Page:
Organic Spices and Herbs Line

Gcmarketbby09 078 We have followed the take off in organic and sustainable food products with great interest over the last ten years. We have been unsure of what our role should be here. We are big proponents of shopping locally whenever possible and it is one of our great weekly pleasures to shop at our local farmer’s market.
Yet if you were only to cook with locally grown products, your food would be sadly lacking, as you would be spiceless. The climate in this country simply allows for the growth of herbs, but never spices. The third world countries that spices grow in, are not necessarily on the organic band wagon yet, and in some scenarios, we feel it is not our place to force our American demands upon these poor farmers. We have also made it our lifelong mission to bring you the highest level of quality in our spices, would we findĀ organic spices with our desired level of quality?

Over the last decade, I have been excited many times to receive emails about wonderful organic spices from various companies, only to be extremely let down when the samples arrived. I kept these on hand, when customers really wanted organic I let them taste our organic samples and compare to the product we sell, not surprisingly, no one wanted to sacrifice taste for organic. This past spring, while at the ASTA conference, we were thrilled to find out how proactive our organization has become in this area. Recognizing that this is the future, there are several organizations who have spearheaded the growing of organic spices in a manner that allows farmers to enter into organic co-ops with infrastructure that does not bankrupt the farmer in the process. And there is a focus on quality product as well. So we are extremely pleased to begin our product line with a few products that have the quality we have always tried to provide our customers. We foresee this line expanding as more growers come around to this way of thinking. We also have to see what our customers think and how they react. In the case of organic spices, you really are not getting an overwhelmingly better tasting product, and as spices are used in such small amounts, that they do not provide nutriative value into your diet. The costs associated with organic certification is going to naturally make them cost more than non certified spices. It is my opinion that in the match up of organic and spices, it really boils down to removing chemicals from your food intake, even in the infinitesimal portion that spices might contribute, AND taking care of our planet Earth. Are people willing to pay more to do that? I would like to think yes, but time will tell.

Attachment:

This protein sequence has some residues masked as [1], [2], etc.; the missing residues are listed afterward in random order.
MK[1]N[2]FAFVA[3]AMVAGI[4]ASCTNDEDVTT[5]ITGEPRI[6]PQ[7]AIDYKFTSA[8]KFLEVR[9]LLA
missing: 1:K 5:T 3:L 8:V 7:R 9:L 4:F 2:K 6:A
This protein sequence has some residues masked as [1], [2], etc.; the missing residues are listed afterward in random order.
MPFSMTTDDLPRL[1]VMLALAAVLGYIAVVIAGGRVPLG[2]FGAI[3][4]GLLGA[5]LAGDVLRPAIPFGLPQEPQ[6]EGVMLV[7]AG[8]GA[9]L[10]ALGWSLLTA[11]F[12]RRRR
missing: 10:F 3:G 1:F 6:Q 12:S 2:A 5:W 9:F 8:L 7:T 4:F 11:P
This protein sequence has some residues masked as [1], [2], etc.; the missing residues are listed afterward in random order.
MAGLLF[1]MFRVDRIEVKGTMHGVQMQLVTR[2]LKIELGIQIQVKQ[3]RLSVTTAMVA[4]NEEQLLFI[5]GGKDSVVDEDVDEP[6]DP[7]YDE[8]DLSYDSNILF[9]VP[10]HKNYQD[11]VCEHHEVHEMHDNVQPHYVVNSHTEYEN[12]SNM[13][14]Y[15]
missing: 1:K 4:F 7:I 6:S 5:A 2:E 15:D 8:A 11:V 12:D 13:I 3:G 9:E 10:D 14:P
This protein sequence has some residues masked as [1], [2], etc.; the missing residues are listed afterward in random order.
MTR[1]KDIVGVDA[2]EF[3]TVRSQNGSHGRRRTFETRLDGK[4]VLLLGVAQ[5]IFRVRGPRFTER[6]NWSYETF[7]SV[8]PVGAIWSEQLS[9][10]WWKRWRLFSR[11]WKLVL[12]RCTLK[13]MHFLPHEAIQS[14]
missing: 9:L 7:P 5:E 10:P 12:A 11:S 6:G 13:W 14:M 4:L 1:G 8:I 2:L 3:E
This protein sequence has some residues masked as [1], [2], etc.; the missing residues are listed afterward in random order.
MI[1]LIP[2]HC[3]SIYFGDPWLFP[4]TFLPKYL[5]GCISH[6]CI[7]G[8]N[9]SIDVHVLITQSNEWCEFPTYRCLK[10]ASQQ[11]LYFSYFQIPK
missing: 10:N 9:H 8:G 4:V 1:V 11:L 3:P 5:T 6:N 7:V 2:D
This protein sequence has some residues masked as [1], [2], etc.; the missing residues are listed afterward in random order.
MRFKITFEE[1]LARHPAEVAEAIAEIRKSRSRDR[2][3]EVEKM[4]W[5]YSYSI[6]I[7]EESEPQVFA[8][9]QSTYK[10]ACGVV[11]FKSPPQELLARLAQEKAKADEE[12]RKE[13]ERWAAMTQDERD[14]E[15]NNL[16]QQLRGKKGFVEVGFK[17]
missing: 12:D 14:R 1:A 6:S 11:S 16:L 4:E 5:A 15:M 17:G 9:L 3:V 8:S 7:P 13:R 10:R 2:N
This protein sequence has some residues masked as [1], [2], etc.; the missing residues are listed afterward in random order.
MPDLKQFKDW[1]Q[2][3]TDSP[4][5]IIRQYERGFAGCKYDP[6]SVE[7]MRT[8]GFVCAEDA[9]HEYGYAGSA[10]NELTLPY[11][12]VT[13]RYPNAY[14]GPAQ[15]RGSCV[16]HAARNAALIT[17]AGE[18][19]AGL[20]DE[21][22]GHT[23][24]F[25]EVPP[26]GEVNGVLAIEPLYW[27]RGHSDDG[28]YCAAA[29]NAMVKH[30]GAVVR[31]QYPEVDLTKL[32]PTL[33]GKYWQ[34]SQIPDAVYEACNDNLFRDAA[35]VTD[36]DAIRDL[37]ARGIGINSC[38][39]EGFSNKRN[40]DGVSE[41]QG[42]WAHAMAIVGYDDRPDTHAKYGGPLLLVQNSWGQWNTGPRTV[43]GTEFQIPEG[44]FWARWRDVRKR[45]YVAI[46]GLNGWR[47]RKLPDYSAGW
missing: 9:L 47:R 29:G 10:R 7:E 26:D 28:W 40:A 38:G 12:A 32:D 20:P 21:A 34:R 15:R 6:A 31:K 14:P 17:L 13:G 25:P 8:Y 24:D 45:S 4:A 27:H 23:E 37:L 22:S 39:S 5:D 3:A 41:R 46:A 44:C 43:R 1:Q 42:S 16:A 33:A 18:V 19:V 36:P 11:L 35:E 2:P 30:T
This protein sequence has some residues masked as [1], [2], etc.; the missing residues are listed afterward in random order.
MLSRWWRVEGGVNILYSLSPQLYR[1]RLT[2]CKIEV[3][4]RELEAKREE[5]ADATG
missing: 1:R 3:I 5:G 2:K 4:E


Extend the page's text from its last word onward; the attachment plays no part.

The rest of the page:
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    In the case of sea salt, the salt is inherently organic, but it has to get certified organic. This is why organic does not necessarily make sense in the spice world, at least for certain products, like salt. If you were already buying a product essentially organic, do you really want to pay extra for organic certification? However, on the flip side, it is important to have organizations out there that do this certification; otherwise anyone could just stamp an “organic” stamp on a product and sell it as such. We watch with great interest this organic evolution. For the most part, our goal is to give the customer what they want, with gentle guidance!

    Thank you for your sensible, level-headed approach to this topic. I believe the future is in organics and fair compensation to growers; however, there are lots of people who are looking only at the monetary opportunity to themselves and don’t really care about establishing a strong organics program that offers quality as well as sustainabie practices.
    The reason I buy all my spice from The Spice House — and will continue to do so — is because of the dedication to quality. (OK, the truly excellent customer service helps, too.)